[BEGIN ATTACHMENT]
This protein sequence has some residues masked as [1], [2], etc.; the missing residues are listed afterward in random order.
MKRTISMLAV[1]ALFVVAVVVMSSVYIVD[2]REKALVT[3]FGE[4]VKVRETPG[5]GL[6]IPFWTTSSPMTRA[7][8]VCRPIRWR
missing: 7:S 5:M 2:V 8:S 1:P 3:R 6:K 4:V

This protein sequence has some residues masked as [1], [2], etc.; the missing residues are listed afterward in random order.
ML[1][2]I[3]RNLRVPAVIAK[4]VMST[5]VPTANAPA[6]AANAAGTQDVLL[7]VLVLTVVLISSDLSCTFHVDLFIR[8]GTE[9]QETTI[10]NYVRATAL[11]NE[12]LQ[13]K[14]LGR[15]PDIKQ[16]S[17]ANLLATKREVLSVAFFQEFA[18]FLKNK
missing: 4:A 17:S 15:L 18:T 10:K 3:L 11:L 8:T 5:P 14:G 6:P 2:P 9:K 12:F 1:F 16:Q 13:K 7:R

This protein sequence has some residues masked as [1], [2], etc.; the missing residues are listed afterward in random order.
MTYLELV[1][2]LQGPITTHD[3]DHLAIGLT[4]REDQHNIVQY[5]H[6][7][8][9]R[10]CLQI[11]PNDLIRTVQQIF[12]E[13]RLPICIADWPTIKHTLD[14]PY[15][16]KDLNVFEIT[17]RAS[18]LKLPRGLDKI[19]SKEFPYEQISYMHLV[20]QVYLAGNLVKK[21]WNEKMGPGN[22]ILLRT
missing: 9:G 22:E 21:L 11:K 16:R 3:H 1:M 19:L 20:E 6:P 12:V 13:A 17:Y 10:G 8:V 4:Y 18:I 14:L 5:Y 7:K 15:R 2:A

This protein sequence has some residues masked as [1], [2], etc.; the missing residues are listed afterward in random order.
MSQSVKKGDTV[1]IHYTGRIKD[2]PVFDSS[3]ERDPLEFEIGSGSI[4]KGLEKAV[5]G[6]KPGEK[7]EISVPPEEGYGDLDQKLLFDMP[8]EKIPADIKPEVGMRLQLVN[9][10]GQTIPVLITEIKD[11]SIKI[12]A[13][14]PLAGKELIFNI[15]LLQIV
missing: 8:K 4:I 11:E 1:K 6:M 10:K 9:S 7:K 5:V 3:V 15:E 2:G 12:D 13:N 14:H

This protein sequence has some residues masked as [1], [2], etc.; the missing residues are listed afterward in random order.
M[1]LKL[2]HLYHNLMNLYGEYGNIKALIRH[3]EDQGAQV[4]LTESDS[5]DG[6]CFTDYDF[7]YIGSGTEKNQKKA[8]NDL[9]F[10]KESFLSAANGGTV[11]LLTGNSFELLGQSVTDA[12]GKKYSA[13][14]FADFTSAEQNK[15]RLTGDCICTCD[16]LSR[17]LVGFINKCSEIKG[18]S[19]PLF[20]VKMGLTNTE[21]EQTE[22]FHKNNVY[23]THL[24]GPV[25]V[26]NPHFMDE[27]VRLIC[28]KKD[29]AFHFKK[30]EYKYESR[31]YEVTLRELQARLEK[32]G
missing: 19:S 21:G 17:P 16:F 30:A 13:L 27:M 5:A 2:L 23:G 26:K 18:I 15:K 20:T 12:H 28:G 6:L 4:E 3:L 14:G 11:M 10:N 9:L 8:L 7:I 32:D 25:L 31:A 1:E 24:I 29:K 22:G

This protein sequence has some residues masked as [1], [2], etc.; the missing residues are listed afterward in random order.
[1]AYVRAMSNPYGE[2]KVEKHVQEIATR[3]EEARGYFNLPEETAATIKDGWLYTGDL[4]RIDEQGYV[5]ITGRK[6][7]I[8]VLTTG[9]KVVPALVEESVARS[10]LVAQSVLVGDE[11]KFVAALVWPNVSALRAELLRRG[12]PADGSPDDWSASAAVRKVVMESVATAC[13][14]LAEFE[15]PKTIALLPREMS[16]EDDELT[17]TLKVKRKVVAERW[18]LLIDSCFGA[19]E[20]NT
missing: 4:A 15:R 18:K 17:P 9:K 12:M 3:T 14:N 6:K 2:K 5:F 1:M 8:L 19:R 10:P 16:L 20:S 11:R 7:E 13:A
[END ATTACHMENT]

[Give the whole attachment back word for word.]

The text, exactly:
This protein sequence has some residues masked as [1], [2], etc.; the missing residues are listed afterward in random order.
MKRTISMLAV[1]ALFVVAVVVMSSVYIVD[2]REKALVT[3]FGE[4]VKVRETPG[5]GL[6]IPFWTTSSPMTRA[7][8]VCRPIRWR
missing: 7:S 5:M 2:V 8:S 1:P 3:R 6:K 4:V

This protein sequence has some residues masked as [1], [2], etc.; the missing residues are listed afterward in random order.
ML[1][2]I[3]RNLRVPAVIAK[4]VMST[5]VPTANAPA[6]AANAAGTQDVLL[7]VLVLTVVLISSDLSCTFHVDLFIR[8]GTE[9]QETTI[10]NYVRATAL[11]NE[12]LQ[13]K[14]LGR[15]PDIKQ[16]S[17]ANLLATKREVLSVAFFQEFA[18]FLKNK
missing: 4:A 17:S 15:L 18:T 10:K 3:L 11:L 8:T 5:P 14:G 6:P 2:P 9:K 12:F 1:F 16:Q 13:K 7:R

This protein sequence has some residues masked as [1], [2], etc.; the missing residues are listed afterward in random order.
MTYLELV[1][2]LQGPITTHD[3]DHLAIGLT[4]REDQHNIVQY[5]H[6][7][8][9]R[10]CLQI[11]PNDLIRTVQQIF[12]E[13]RLPICIADWPTIKHTLD[14]PY[15][16]KDLNVFEIT[17]RAS[18]LKLPRGLDKI[19]SKEFPYEQISYMHLV[20]QVYLAGNLVKK[21]WNEKMGPGN[22]ILLRT
missing: 9:G 22:E 21:L 11:K 16:R 3:H 1:M 19:L 20:E 6:P 12:V 13:A 17:Y 10:G 8:V 4:Y 18:I 14:L 5:Y 7:K 15:R 2:A

This protein sequence has some residues masked as [1], [2], etc.; the missing residues are listed afterward in random order.
MSQSVKKGDTV[1]IHYTGRIKD[2]PVFDSS[3]ERDPLEFEIGSGSI[4]KGLEKAV[5]G[6]KPGEK[7]EISVPPEEGYGDLDQKLLFDMP[8]EKIPADIKPEVGMRLQLVN[9][10]GQTIPVLITEIKD[11]SIKI[12]A[13][14]PLAGKELIFNI[15]LLQIV
missing: 8:K 4:I 11:E 1:K 6:M 10:K 9:S 7:K 5:V 3:V 15:E 2:G 12:D 13:N 14:H

This protein sequence has some residues masked as [1], [2], etc.; the missing residues are listed afterward in random order.
M[1]LKL[2]HLYHNLMNLYGEYGNIKALIRH[3]EDQGAQV[4]LTESDS[5]DG[6]CFTDYDF[7]YIGSGTEKNQKKA[8]NDL[9]F[10]KESFLSAANGGTV[11]LLTGNSFELLGQSVTDA[12]GKKYSA[13][14]FADFTSAEQNK[15]RLTGDCICTCD[16]LSR[17]LVGFINKCSEIKG[18]S[19]PLF[20]VKMGLTNTE[21]EQTE[22]FHKNNVY[23]THL[24]GPV[25]V[26]NPHFMDE[27]VRLIC[28]KKD[29]AFHFKK[30]EYKYESR[31]YEVTLRELQARLEK[32]G
missing: 19:S 21:G 17:P 16:F 30:A 13:L 27:M 5:A 2:L 23:G 26:K 18:I 15:K 20:T 12:H 28:G 6:L 4:E 3:L 14:G 11:M 10:N 9:L 8:L 7:I 32:D 25:L 31:A 1:E 24:I 29:K 22:G

This protein sequence has some residues masked as [1], [2], etc.; the missing residues are listed afterward in random order.
[1]AYVRAMSNPYGE[2]KVEKHVQEIATR[3]EEARGYFNLPEETAATIKDGWLYTGDL[4]RIDEQGYV[5]ITGRK[6][7]I[8]VLTTG[9]KVVPALVEESVARS[10]LVAQSVLVGDE[11]KFVAALVWPNVSALRAELLRRG[12]PADGSPDDWSASAAVRKVVMESVATAC[13][14]LAEFE[15]PKTIALLPREMS[16]EDDELT[17]TLKVKRKVVAERW[18]LLIDSCFGA[19]E[20]NT
missing: 4:A 15:R 18:K 17:P 9:K 12:M 3:T 14:N 6:K 2:K 5:F 1:M 8:L 19:R 10:P 16:L 20:S 11:R 7:E 13:A